The next time you roll up to an order board, crank down your window and sniff, “Yes, thank you. I’d like frites with that.”

It wasn’t so long ago that ketchup was America’s singular acceptable accompaniment to the beloved French fry. We turned up our noses when the Dutch proffered mayonnaise. We rolled our eyes when Eastern Europeans sprinkled goat cheese on top. Reluctantly, we sometimes sprinkle malt vinegar on our fish n’ chips but, to purists, even that is an assault on our tradition. But let’s be fair. After all, they’re not called American fries.

No, the classic frite is a Belgian affair (fried twice for lasting crispness, thank you). Across much of Europe, frietkots—Flemish Belgian for fry shacks—are as prolific as golden arches are in the U.S. Now, with a nod to our French-speaking friends, our frites are turning up in places where napkins are cloth and you order from a table, like Can Can Brasserie in Richmond or Mon Ami Gabi in Reston.

You won’t see lumpy chili or glassine Velveeta puddling on top. Au contraire, frites are sidling up to sirloins and bowls of mussels just waiting for a swipe of bearnaise or a plunge into a buttery wine broth.

Alas, no longer the hallmark of the ballpark or the bowling alley, frites have matured. So stop hiding the takeout trash. Be proud. And the next time you roll up to an order board, crank down your window and sniff, “Yes, thank you. I’d like frites with that.”


6 large Idaho russet potatoes, peeled
1 ½ quarts canola oil

Cut potatoes into ¼-inch slices, then cut into strips. Soak in cold water until ready to fry. Remove and let dry completely on paper towels. Heat oil to 325 degrees. To avoid overcrowding, fry in batches 2-3 minutes until brown. Drain well. Increase oil temperature to 375 degrees and repeat; it is important not to guess at oil temperature.

Remove from oil and drain well. Salt to taste. Serve immediately for optimum crispness.

Serves 4

For classic steak frites, serve with entrecôte, New York strip or sirloin, or your favorite cut of grilled steak.

Mussels for Moules Frites

Safety rule: If any mussel shells are open before cooking, toss them out. Any that remain closed after cooking should also be tossed out.

1     tablespoon olive oil
1     tablespoon butter
2     small shallots, sliced
salt and pepper to taste
2 garlic cloves, minced
1 ½ pounds mussels
8 ounces chicken broth
½ cup dry white wine
2 tablespoons chopped parsley

Heat a large pot to medium temperature and add olive oil and butter. Once butter has melted, add shallots, and a dash of salt and pepper. Cook until the shallots have softened, 4-5 minutes. Add garlic and cook for 1 minute. Add wine, chicken broth and mussels. Cover and steam until all mussels open, but no more than 10 minutes. Add parsley. Season with salt and pepper to taste.

Serves 2

Fish n’ Chips

For beer batter:
1 (12-ounce) bottle beer
2 cups all purpose flour
1 egg, separated
salt to taste

Mix yolk with beer and flour and season with salt. Whisk egg white until stiff, then fold into beer batter.

For curry sauce:
1 small onion, medium diced
1 Granny Smith apple, medium diced
2 tablespoons canola oil
2 teaspoons curry powder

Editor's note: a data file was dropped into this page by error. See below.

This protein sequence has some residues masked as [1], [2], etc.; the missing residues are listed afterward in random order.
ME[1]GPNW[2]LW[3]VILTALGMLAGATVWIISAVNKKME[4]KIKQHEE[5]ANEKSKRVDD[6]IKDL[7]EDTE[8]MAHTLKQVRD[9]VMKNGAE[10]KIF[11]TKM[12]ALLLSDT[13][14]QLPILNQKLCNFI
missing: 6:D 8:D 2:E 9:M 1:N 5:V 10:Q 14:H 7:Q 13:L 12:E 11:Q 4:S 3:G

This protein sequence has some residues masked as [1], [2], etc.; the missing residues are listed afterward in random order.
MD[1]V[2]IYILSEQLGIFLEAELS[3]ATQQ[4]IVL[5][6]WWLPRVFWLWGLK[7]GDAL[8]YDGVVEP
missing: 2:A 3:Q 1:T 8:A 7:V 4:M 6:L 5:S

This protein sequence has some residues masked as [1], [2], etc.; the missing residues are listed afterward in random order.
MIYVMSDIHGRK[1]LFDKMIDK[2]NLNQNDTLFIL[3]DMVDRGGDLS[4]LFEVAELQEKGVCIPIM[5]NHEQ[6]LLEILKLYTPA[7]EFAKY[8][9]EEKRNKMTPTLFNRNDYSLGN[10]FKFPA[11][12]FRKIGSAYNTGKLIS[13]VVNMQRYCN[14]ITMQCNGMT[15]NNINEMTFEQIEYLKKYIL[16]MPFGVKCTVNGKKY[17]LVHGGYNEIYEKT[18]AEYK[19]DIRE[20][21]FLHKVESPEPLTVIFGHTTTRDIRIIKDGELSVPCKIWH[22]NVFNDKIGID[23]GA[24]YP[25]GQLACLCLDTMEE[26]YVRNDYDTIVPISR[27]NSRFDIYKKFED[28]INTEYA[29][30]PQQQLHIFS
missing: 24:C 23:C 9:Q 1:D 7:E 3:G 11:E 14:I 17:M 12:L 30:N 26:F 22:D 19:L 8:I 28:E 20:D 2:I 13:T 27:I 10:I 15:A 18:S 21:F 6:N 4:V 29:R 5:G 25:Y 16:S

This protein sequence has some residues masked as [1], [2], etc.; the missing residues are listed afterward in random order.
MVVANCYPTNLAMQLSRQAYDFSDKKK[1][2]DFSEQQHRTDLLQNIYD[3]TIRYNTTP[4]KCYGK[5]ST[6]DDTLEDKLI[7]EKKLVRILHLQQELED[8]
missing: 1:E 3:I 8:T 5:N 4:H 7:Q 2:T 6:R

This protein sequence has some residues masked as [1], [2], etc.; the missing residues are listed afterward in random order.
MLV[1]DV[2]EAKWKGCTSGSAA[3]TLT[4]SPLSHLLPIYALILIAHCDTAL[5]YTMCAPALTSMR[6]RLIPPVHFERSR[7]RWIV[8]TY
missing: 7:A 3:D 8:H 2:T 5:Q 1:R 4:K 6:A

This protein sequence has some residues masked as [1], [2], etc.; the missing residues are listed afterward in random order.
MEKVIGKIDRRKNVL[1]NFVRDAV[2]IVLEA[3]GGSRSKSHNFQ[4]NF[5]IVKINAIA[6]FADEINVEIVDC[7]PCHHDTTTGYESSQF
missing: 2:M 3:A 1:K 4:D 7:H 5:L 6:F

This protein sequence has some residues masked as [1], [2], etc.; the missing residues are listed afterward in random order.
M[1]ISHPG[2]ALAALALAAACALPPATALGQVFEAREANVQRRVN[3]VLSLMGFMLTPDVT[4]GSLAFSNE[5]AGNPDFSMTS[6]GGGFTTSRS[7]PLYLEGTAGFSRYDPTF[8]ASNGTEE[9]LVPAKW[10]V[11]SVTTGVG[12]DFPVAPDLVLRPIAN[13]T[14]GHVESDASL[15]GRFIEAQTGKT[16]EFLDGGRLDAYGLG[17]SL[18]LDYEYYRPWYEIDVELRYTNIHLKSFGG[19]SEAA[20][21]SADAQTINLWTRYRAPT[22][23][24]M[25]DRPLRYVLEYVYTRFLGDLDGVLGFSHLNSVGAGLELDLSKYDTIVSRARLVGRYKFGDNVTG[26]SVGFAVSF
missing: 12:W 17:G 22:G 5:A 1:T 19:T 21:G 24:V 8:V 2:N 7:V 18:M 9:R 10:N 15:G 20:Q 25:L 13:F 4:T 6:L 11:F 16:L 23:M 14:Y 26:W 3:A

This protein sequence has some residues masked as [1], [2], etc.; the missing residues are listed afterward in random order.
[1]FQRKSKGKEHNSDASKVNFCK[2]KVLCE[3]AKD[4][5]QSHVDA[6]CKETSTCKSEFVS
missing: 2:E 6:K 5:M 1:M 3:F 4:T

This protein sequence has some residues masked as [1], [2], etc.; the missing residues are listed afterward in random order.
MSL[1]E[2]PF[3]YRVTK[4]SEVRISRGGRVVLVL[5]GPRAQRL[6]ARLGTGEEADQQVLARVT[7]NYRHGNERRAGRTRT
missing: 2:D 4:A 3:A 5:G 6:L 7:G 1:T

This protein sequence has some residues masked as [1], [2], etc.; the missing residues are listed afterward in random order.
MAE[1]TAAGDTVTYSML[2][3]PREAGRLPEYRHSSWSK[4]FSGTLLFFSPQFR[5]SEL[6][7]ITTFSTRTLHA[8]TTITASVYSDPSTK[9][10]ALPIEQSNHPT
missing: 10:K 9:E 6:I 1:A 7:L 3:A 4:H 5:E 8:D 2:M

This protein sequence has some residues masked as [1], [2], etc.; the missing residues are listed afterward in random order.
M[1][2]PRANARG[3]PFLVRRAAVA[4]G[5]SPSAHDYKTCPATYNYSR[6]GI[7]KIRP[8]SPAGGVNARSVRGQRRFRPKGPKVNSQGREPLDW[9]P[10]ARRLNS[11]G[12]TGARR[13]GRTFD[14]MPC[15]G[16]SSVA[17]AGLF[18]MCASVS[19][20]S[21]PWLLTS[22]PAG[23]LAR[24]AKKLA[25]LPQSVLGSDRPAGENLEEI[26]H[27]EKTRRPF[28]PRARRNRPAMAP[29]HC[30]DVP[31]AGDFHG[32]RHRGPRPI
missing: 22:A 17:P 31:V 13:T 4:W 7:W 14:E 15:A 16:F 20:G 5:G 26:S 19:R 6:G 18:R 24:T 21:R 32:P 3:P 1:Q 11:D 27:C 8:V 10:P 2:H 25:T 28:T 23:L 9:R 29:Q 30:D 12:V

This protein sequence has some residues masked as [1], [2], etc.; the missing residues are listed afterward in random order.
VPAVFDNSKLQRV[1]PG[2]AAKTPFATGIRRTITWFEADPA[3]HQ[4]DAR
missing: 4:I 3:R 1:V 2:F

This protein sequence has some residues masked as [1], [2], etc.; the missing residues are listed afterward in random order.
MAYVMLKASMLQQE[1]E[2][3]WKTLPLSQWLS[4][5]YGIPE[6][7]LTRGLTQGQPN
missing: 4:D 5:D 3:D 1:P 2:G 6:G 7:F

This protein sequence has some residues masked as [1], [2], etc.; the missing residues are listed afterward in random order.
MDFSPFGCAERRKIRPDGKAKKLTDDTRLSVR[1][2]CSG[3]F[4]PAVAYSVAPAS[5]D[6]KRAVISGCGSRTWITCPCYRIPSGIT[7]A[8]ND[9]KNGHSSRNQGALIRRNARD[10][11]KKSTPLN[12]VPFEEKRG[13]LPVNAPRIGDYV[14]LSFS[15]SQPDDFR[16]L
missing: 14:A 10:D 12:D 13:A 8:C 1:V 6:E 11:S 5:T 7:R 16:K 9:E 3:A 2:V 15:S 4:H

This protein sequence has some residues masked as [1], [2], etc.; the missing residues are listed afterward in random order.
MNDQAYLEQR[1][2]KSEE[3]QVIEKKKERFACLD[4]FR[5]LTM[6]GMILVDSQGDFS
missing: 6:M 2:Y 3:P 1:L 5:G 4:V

1 teaspoon tomato paste
12 ounces chicken stock
2 tablespoons all purpose flour

Sauté onion and apple in oil until soft. Add curry powder and tomato paste and mix well. Add flour and mix, then add chicken stock. Simmer until thickened, 15-20 minutes. Strain. Season to taste.

Mushy Peas

1 pound bag frozen peas
3 tablespoons unsalted butter
1 teaspoon salt
½ cup nonfat plain yogurt
pepper to taste
2 tablespoons mint leaves, chopped

Cook peas until tender. Drain. Add butter, salt, yogurt, pepper and mint. Mash all together and serve alongside fish n’ chips.

Dipping Sauces for Pommes Frites

Sriracha Mayonnaise:
¼ cup mayonnaise
1 tablespoon Sriracha sauce (or to taste)
1 teaspoon lime juice

Mix well.

Honey Mustard:
¼ cup spicy brown mustard
¼ cup honey
1 tablespoon mayonnaise

Mix well.

Roasted Garlic Mayonnaise:
1 head of garlic
1 cup mayonnaise
1 tablespoon extra virgin olive oil

Cut off top of garlic head to expose cloves and place on aluminum foil. Drizzle with olive oil and seal in foil. Roast one hour at 350 degrees. Cool. Then squeeze cloves into mayonnaise and mix well.

Pesto Mayonnaise:

2 cups packed fresh basil
2 cloves garlic
2 tablespoons pine nuts
2/3 cup extra virgin olive oil
salt and pepper to taste
½ cup pecorino romano, grated

In food processor, blend basil, garlic and pine nuts to a coarse paste. Add ½ cup oil. Season with salt and pepper. Add cheese and remainder of oil.

½ cup mayonnaise
2-3 tablespoons pesto

Mix pesto and mayonnaise.

¼ cup white wine vinegar
½ cup dry white wine
1 tablespoon minced shallot
¼ teaspoon crushed peppercorns
½ teaspoon dried tarragon
salt to taste
3 egg yolks
½ cup hot melted butter
2 teaspoons lemon juice

Reduce vinegar, wine, shallots and pepper down to about two tablespoons over medium heat. Strain. Whisk yolks and reduction in a bowl over simmering water until thick. Remove from heat and slowly whisk in butter until it is completely absorbed. Season with salt to taste, and add lemon juice and tarragon.

This article originally appeared on June 7, 2013.

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